Birkholz left the University of Minnesota in July to join the Tips, a decision he wrestled with for months. But after just two days of training camp Birkholz is already feeling more comfortable, both with his new setting and his decision.
"It's everything I expected and more," Birkholz said following Friday's veterans practice at Lynnwood Ice Center. "The guys have all been really good at making me feel a part of the team and helping me get into the swing of things right away. Being far away from home, it makes it easier."
Birkholz, a 19-year-old right wing, is Everett's latest recruit. The 6-foot-1, 182-pound native of Maple Grove, Minn., was a third-round pick in the NHL draft by the Florida Panthers, and he's expected to have an immediate impact with the Tips.
But his route to Everett was circituitous.
Birkholz's first encounter with Everett came roughly a year-and-a-half ago when Tips director of player development Scott Scoville spotted Birkholz playing in the USHL for the Fargo Force. Scoville was impressed with Birkholz's abilities, and the Tips added him to their 50-player protected list.
And that's where Birkholz remained. He and the Tips had little contact after that as Birkholz realized the childhood dream of every hockey player growing up in Minnesota, receiving a scholarship to play for the Golden Gophers.
However, the dream didn't exactly play out the way Birkholz pictured it in his head. As a freshman, he found himself buried on Minnesota's depth chart, receiving just a handful of shifts each game and finishing with just five goals and one assist in 36 games.
That experience had Birkholz considering his options, even while Minnesota season was still going.
"(Everett) was something that was always in the back of my mind during the season," Birkholz said. "You try not to think about it, but you see Everett's having a lot of success and we were kind of struggling, and (the Tips) have a good track record of putting guys into the next level."
Therefore, Birkholz and his parents decided to visit Everett over the summer to see what the Tips were all about.
"I came out for the weekend, took a tour of the rink, saw the town, talked to the coaches about how they saw me fitting in this year," Birkholz recalled. "I went home and thought about it for a couple days, had some long talks with my parents and my agent, and we just figured that for my development and where I saw myself the next couple years, Everett was the place for me."
Birkholz also was facing a suspension at Minnesota for a violation of team rules. That led to speculation that the suspension was the reason for Birkholz leaving Minnesota for Everett. But Birkholz denies those claims.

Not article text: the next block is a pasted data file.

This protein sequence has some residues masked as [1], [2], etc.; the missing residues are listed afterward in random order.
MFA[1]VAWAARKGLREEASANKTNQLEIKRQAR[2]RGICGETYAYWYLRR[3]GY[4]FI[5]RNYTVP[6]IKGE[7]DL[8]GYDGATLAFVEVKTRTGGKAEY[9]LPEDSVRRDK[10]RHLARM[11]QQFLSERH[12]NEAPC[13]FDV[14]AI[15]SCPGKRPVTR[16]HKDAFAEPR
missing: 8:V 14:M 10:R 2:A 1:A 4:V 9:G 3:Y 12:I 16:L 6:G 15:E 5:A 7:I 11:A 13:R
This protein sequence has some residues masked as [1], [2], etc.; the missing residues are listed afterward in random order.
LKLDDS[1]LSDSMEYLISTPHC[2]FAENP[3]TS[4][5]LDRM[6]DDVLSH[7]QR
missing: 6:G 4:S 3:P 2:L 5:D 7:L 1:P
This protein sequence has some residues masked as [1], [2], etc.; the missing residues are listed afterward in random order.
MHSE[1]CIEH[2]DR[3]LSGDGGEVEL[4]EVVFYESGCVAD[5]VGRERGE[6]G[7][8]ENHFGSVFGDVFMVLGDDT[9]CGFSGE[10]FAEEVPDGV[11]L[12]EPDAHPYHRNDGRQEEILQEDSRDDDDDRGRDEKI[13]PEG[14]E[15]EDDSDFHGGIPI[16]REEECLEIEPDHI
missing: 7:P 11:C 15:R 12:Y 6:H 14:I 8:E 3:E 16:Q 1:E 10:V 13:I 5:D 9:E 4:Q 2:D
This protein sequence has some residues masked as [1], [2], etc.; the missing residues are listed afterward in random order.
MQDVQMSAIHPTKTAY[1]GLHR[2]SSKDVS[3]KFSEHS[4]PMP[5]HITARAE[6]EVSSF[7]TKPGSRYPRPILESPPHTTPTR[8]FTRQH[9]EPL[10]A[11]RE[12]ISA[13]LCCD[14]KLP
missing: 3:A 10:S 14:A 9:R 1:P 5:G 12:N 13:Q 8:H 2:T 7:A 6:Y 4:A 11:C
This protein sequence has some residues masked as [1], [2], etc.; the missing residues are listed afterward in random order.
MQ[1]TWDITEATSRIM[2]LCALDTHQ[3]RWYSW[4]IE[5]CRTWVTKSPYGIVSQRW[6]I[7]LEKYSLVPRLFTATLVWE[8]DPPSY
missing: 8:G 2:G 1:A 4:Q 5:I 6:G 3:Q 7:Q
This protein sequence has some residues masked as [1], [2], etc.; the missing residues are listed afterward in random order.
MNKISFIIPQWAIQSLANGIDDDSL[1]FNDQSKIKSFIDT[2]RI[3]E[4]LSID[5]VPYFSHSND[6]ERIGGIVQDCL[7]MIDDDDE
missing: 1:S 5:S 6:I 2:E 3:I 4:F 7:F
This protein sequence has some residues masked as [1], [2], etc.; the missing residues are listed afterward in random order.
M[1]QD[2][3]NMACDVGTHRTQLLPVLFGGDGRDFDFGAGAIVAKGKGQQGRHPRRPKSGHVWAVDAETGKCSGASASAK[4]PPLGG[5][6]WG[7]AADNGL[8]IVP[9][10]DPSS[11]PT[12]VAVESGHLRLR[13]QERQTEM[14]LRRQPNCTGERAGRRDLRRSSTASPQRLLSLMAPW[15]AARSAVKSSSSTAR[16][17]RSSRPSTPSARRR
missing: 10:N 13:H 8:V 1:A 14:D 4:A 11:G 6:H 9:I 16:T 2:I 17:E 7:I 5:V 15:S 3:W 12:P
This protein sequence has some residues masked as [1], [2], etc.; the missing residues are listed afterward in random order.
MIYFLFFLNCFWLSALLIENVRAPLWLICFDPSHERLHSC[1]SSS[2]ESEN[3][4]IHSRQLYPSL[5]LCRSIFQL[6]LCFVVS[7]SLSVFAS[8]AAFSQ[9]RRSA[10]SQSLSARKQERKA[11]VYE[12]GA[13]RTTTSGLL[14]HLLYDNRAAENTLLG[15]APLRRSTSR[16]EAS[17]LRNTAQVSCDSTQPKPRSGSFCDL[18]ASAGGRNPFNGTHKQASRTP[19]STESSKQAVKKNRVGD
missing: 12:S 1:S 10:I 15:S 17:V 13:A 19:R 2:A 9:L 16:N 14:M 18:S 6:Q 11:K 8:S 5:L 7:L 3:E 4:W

"It kind of got blown a little out of proportion," Birkholz said. "I made a mistake I'm not proud of and that I regret. But that's in the past. All I can do is control what I do from here on out and not let that happen again.
"That was kind of the rumor that I was leaving because of the suspension, but I was thinking about coming to Everett long before any of that happened."
Birkholz arrived in Everett to the fanfare of a third-round NHL draft pick. However, the Tips weren't certain exactly what they were getting in Birkholz, as neither Soetaert nor coach Craig Hartsburg had ever seen him play.
So far, Birkholz has been everything advertised, showing excellent speed and a strong shot to go along with his solid frame.
"I'd talked to NHL scouts about his ability to play the game and his strong suits," Soetaert said. "Obviously every one of the scouts nailed it. He's an extremely powerful skater, his first three strides are extremely explosive, and he's got an NHL shot. He's got those qualities and now he just has to develop his all-around game and become a more-physical player, which is what he wants to do."
Birkholz has one other small Everett tie. For a short time as a young child growing up in Maple Grove, he was neighbors with former Everett star Peter Mueller. ... There was one shuffling of players between the veterans practice and rookies scrimmages Friday. Sixteen-year-old forward Jordyn Boyd, who skated with the rookies on Thursday, joined the vets in practice in the morning. Fellow 16-year-old forward Jari Erricson, who was with the vets Thursday, skated in the scrimmages Friday. Both players already are signed to WHL education contracts. ... Forward Brett Boehm is one of the most improved players from last year's rookie camp to this year's. Boehm, an undrafted 16-year-old who was listed by the Tips last season, grew about eight inches in the past year.
Nick Patterson's Silvertips blog: http://www.heraldnet.com/silvertipsblog
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